Helpful Hints

I begin planning in the summer, but I cannot set a date until the snow days have been accumulated and our school calendar revised. I have to schedule around spring break and state and Advanced Placement testing. Depending on our calendar, the event is in either April or May. I start pulling books and recruiting adults in early February in order to have them available when I put out sign-up sheets by mid-March to give the students plenty of time to read their books. Each sign-up sheet has a picture of the book cover, a short plot teaser, and space for six students to sign up along with their fourth period teacher’s name, so I can email a participant list to my colleagues. I also make a class coverage plan for teachers to cover classes for fellow teachers who volunteer to be discussion leaders. I make the discussion leader folders as early as possible to have them ready along with the books for the adults to pick up. I use nametags to take attendance. I do my non-perishable food shopping several days in advance, but I arrange pickup of fresh food either the night before or the morning of the event. I use my book club presidents and student library workers to assist with setting up. My mother-in-law is in charge of the food line, and restocks items as needed, which frees me up to take pictures. One of the DAR members is a retired librarian who serves as hostess and assists with getting community members to volunteer. It takes behind the scenes volunteers as well as discussion leaders to make it all happen.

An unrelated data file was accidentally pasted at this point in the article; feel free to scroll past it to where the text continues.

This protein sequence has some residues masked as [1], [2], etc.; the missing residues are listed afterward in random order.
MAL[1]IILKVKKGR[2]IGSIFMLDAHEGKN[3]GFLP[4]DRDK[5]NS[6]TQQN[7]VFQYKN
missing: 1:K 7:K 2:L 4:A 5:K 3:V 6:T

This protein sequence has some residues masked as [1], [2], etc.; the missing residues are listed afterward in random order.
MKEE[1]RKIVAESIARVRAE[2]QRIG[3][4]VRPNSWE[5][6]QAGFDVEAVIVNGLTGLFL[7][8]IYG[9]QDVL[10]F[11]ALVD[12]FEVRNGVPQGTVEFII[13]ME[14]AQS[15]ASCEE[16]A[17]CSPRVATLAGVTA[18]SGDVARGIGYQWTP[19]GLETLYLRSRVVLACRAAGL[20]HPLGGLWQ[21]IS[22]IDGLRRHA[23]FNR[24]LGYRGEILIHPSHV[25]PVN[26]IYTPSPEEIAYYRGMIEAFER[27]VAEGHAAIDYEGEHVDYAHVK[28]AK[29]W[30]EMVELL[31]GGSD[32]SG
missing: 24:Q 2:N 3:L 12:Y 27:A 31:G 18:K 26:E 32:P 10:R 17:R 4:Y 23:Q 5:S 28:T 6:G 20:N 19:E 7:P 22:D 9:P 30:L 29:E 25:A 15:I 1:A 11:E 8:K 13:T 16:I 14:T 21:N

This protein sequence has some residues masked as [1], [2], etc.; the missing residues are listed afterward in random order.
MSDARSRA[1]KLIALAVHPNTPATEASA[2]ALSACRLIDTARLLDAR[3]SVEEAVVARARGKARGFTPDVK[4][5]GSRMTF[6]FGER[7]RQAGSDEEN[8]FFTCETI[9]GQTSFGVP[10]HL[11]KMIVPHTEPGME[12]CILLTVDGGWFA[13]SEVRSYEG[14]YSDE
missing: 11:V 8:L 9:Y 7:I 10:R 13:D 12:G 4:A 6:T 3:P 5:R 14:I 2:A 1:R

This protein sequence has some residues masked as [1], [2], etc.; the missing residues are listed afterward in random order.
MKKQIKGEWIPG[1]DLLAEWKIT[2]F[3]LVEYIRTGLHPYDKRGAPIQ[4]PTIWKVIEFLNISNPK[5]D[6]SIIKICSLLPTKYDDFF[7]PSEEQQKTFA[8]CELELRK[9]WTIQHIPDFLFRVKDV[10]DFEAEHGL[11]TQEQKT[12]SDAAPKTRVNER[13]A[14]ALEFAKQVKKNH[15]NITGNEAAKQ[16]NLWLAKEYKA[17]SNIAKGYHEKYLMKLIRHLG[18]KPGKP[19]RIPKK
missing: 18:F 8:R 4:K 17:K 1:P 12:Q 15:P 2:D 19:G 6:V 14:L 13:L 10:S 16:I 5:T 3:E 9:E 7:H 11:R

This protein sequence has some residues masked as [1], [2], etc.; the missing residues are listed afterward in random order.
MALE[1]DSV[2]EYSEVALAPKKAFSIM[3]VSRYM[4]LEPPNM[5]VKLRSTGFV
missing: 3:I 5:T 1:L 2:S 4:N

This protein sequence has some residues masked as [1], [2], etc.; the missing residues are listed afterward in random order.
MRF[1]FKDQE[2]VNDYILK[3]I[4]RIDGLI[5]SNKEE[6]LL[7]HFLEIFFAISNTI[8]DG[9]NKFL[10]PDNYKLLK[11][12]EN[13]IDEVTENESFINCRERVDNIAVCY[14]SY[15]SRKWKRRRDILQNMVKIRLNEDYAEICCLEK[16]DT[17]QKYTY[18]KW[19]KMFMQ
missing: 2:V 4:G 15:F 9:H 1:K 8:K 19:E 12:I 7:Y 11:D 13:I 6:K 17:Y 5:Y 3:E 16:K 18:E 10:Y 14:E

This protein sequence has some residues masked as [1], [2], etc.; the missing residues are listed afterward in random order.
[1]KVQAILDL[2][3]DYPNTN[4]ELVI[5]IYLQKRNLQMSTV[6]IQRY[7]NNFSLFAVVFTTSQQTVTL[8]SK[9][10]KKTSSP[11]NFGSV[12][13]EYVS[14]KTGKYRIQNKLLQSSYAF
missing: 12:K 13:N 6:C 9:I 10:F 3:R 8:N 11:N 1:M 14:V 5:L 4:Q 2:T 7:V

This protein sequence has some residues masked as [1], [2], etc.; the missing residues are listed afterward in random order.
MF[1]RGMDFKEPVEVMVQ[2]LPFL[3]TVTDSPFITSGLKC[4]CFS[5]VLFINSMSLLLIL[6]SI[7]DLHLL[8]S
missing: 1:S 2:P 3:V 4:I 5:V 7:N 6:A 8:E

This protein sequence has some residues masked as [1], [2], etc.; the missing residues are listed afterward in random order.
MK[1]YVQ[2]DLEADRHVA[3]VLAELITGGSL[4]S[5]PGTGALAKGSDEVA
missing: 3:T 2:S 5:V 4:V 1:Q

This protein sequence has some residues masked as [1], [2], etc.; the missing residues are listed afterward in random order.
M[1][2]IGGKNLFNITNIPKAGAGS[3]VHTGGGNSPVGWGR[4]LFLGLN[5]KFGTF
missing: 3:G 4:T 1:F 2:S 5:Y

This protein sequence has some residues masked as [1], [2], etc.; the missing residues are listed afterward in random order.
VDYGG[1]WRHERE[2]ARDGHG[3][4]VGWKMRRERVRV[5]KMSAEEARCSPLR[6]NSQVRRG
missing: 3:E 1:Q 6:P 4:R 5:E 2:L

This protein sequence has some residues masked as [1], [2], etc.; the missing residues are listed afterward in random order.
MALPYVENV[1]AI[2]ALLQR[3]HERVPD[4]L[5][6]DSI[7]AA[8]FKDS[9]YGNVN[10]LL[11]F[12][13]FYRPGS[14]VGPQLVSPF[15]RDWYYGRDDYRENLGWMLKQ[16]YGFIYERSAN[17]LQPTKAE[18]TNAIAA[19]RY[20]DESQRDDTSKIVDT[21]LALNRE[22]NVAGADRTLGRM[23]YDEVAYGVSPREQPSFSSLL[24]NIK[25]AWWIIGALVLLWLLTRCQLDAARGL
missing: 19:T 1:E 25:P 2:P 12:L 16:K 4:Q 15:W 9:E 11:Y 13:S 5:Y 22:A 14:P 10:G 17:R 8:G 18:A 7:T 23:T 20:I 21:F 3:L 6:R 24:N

The Following Years

Spring into Reading is now an annual event. On the first day of school each August, I have students who come in to ask “What is the date for Spring into Reading? I want to put that in my new agenda book!” In 2013, we continued with an after-school format and had 72 students. In 2014, the principal and I agreed to shift to a fourth period/lunch arrangement so that students who had after-school practices could participate. Our numbers jumped to 106 students. We had 111 in 2015, 102 students in 2016, and 97 students in 2017, in spite of conflicts with two field trips. Slots fill up quickly and I have had to turn away students and adult volunteers because I do not have space or seating for any more people in the library! Due to the reading culture in my school, I now have three book clubs. Many of the participants are comfortable coming into the library and it is the place to meet their friends between classes. I am busy planning my final Spring into Reading event for 2018 before I retire with 33 years in education.

The Rewards

The Rockcastle Chapter of the Kentucky Society of the Daughters of the American Revolution received first place for Literacy Promotion in Kentucky in 2015 for their multi-year partnership with the Rockcastle County High School Library and annual participation in the Spring into Reading event. In 2016, they were also honored with the first-place national award. My community volunteers now include the public library director, a variety of teacher colleagues and staff members, and an elementary library colleague. The older students encourage younger students to participate. After six years, I now have graduates who would like to come back and serve as leaders.

This all started with one librarian wanting to develop partnerships in her small community to encourage a love of reading. If I can do it, you can too!

Janet Johnson Wells

Copyright 2017 ABC-CLIO, LLC
Spring Into Reading
Wells, Janet Johnson. “Spring into Reading: A School/Community Partnership.” School Library Connection, November 2017, Home/Display/2129160.


Entry ID: 2129160